Today, Friday 14th October, Egham Museum submitted its Return submission to the Museum Accreditation Scheme, managed by Arts Council England, in order to remain a Fully Accredited Museum.
But what is Accreditation, the Arts Council, and what does this actually mean for museums?
The Arts Council England is a national organisation that champions, develops and invests in artistic and cultural experiences that enrich people’s lives. They are funded by the Government via the Department of Culture, Media and Sport; they use this funding to support a range of activities across the arts, museums and libraries – from theatre to digital art, reading to dance, music to literature, and crafts to collections – through their 10 year strategic vision, ‘Great Arts & Culture for Everyone‘.
Museums are a recent addition to the Arts Council’s portfolio, but one they take very seriously. This includes the adoption and ongoing delivery of the museum sector’s national Museum Accreditation Scheme (MAS). The Scheme first began in the late 1980s under the term ‘Registration’ and in the early years, was intended to be a simple way of identifying and accounting for museums across the country. As the museum sector continued to develop and professionalise, it became apparent that museums would need to set in place minimum standards to ensure they remained responsible, business-like, self-reflective and accountable to the public they served, and in 2004, the scheme was renamed Accreditation to better reflect its purpose.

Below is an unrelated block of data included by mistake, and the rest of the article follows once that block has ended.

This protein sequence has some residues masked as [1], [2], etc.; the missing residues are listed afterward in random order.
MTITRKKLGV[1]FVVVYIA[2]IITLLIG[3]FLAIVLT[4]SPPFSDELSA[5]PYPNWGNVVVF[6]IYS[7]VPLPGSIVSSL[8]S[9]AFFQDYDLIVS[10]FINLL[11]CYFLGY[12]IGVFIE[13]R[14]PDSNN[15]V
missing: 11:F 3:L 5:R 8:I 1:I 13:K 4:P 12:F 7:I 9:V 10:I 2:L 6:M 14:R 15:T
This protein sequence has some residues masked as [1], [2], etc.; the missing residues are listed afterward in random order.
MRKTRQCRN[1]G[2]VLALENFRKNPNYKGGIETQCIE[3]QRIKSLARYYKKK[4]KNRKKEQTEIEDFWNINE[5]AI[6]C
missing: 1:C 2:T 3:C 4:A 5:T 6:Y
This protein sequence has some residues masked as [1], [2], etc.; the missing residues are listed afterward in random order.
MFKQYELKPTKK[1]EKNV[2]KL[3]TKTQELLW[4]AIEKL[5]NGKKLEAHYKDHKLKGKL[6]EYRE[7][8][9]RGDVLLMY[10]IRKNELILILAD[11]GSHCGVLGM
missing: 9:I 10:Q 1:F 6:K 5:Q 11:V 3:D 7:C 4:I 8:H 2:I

The scheme is regarded as one of the most innovative and effective developments in the museum sector. It has led the way in raising museum standards in the UK, and has been used as a model and source of inspiration for similar schemes overseas.
So what does an Accredited museum do and why does it matter?
To be an Accredited museum, organisations have to meet certain minimum standards that demonstrate their professionalism and continual development in three main areas. These are: ‘Organisational Health’, ‘Collections’ and ‘Users and their Experiences’. Examples of what these standards and requirements are include ensuring a museum has a fully functioning and realistic Business Plan addressing finance and succession, various policies and procedures in place for the care of the collections, knows who its visitors are and how it can improve its community reach. Accredited museums must be registered charities, and comply with charitable law.
While the technicalities of being an Accredited Museum are very much about compliance, standards and good practice through the day-to-day internal workings of a museum, this does not mean it is of no benefit to our visitors and the community we serve. Our visitors can expect a high quality, trusted and professional experience when they enter our museum: if you donate an object to us, you can be assured we will take care of it to the best of our abilities and it will be held in trust for future generations; if you volunteer for us, you will receive ongoing training and support; and as a visitor, if we do ask you to complete a feedback form, it isn’t because we are being nosy, it is because we want to find out how we can improve and develop our museum to make your visit more enjoyable.
We will find out the outcome of our Accreditation Return application in 2017.